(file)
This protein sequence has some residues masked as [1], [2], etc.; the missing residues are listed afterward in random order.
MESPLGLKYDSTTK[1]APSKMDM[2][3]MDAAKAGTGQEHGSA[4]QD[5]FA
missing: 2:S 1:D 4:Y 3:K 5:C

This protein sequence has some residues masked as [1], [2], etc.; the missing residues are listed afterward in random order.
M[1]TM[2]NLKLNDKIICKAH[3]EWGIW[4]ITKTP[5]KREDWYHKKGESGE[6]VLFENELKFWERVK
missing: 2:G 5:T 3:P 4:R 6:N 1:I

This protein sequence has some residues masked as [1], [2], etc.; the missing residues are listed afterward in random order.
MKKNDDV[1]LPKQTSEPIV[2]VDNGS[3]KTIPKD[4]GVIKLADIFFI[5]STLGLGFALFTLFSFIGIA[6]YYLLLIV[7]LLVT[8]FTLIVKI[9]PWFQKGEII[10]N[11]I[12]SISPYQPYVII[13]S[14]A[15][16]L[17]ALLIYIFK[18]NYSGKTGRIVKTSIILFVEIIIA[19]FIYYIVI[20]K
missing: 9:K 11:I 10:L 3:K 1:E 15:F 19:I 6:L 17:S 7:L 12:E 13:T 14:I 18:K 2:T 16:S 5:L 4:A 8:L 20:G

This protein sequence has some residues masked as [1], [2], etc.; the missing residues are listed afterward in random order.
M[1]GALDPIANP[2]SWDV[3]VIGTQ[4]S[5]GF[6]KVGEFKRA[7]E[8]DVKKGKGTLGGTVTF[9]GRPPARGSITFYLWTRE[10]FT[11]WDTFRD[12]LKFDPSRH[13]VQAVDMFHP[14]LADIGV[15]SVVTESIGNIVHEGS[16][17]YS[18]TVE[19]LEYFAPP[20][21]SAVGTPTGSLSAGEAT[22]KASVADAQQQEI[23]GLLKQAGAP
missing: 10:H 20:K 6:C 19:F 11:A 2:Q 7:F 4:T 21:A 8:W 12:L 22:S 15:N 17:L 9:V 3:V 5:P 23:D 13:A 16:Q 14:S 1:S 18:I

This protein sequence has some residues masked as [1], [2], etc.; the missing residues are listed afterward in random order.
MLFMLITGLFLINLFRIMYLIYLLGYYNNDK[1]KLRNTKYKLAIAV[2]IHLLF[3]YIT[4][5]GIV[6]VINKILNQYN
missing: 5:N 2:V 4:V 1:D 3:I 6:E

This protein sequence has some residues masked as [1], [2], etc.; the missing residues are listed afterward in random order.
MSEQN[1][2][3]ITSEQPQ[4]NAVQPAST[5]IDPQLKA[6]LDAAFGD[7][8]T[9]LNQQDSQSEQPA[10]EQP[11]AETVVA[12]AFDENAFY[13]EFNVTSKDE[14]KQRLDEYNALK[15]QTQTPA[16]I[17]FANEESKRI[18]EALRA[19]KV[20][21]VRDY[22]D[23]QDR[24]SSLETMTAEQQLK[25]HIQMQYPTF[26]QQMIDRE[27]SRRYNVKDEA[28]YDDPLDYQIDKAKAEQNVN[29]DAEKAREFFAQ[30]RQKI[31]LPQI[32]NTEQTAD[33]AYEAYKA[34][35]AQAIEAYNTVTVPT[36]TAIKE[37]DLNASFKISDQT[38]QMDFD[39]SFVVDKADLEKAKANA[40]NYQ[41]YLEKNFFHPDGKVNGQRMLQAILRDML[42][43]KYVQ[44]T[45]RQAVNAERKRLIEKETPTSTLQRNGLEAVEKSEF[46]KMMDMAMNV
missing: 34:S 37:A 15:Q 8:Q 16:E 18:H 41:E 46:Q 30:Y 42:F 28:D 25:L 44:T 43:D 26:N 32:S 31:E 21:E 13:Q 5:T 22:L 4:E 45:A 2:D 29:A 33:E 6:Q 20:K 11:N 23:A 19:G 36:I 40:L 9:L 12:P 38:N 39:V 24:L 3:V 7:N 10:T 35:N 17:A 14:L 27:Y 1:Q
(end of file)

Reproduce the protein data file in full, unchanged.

This protein sequence has some residues masked as [1], [2], etc.; the missing residues are listed afterward in random order.
MESPLGLKYDSTTK[1]APSKMDM[2][3]MDAAKAGTGQEHGSA[4]QD[5]FA
missing: 2:S 1:D 4:Y 3:K 5:C

This protein sequence has some residues masked as [1], [2], etc.; the missing residues are listed afterward in random order.
M[1]TM[2]NLKLNDKIICKAH[3]EWGIW[4]ITKTP[5]KREDWYHKKGESGE[6]VLFENELKFWERVK
missing: 2:G 5:T 3:P 4:R 6:N 1:I

This protein sequence has some residues masked as [1], [2], etc.; the missing residues are listed afterward in random order.
MKKNDDV[1]LPKQTSEPIV[2]VDNGS[3]KTIPKD[4]GVIKLADIFFI[5]STLGLGFALFTLFSFIGIA[6]YYLLLIV[7]LLVT[8]FTLIVKI[9]PWFQKGEII[10]N[11]I[12]SISPYQPYVII[13]S[14]A[15][16]L[17]ALLIYIFK[18]NYSGKTGRIVKTSIILFVEIIIA[19]FIYYIVI[20]K
missing: 9:K 11:I 10:L 3:K 1:E 15:F 19:I 6:L 17:S 7:L 12:E 13:T 14:I 18:K 2:T 16:S 5:L 4:A 8:L 20:G

This protein sequence has some residues masked as [1], [2], etc.; the missing residues are listed afterward in random order.
M[1]GALDPIANP[2]SWDV[3]VIGTQ[4]S[5]GF[6]KVGEFKRA[7]E[8]DVKKGKGTLGGTVTF[9]GRPPARGSITFYLWTRE[10]FT[11]WDTFRD[12]LKFDPSRH[13]VQAVDMFHP[14]LADIGV[15]SVVTESIGNIVHEGS[16][17]YS[18]TVE[19]LEYFAPP[20][21]SAVGTPTGSLSAGEAT[22]KASVADAQQQEI[23]GLLKQAGAP
missing: 10:H 20:K 6:C 19:F 11:A 2:Q 7:F 4:T 21:A 8:W 12:L 22:S 15:N 17:L 9:V 3:V 5:P 23:D 13:A 16:Q 14:S 1:S 18:I

This protein sequence has some residues masked as [1], [2], etc.; the missing residues are listed afterward in random order.
MLFMLITGLFLINLFRIMYLIYLLGYYNNDK[1]KLRNTKYKLAIAV[2]IHLLF[3]YIT[4][5]GIV[6]VINKILNQYN
missing: 5:N 2:V 4:V 1:D 3:I 6:E

This protein sequence has some residues masked as [1], [2], etc.; the missing residues are listed afterward in random order.
MSEQN[1][2][3]ITSEQPQ[4]NAVQPAST[5]IDPQLKA[6]LDAAFGD[7][8]T[9]LNQQDSQSEQPA[10]EQP[11]AETVVA[12]AFDENAFY[13]EFNVTSKDE[14]KQRLDEYNALK[15]QTQTPA[16]I[17]FANEESKRI[18]EALRA[19]KV[20][21]VRDY[22]D[23]QDR[24]SSLETMTAEQQLK[25]HIQMQYPTF[26]QQMIDRE[27]SRRYNVKDEA[28]YDDPLDYQIDKAKAEQNVN[29]DAEKAREFFAQ[30]RQKI[31]LPQI[32]NTEQTAD[33]AYEAYKA[34][35]AQAIEAYNTVTVPT[36]TAIKE[37]DLNASFKISDQT[38]QMDFD[39]SFVVDKADLEKAKANA[40]NYQ[41]YLEKNFFHPDGKVNGQRMLQAILRDML[42][43]KYVQ[44]T[45]RQAVNAERKRLIEKETPTSTLQRNGLEAVEKSEF[46]KMMDMAMNV
missing: 34:S 37:A 15:Q 8:Q 16:E 18:H 41:E 46:Q 30:Y 42:F 28:D 25:L 44:T 43:D 26:N 32:S 31:E 21:E 13:Q 5:T 22:L 4:E 45:A 2:D 29:A 33:E 6:Q 20:K 11:N 23:A 19:G 36:I 40:L 9:L 12:P 38:N 39:V 24:L 3:V 7:N 10:T 35:N 17:A 14:L 27:Y 1:Q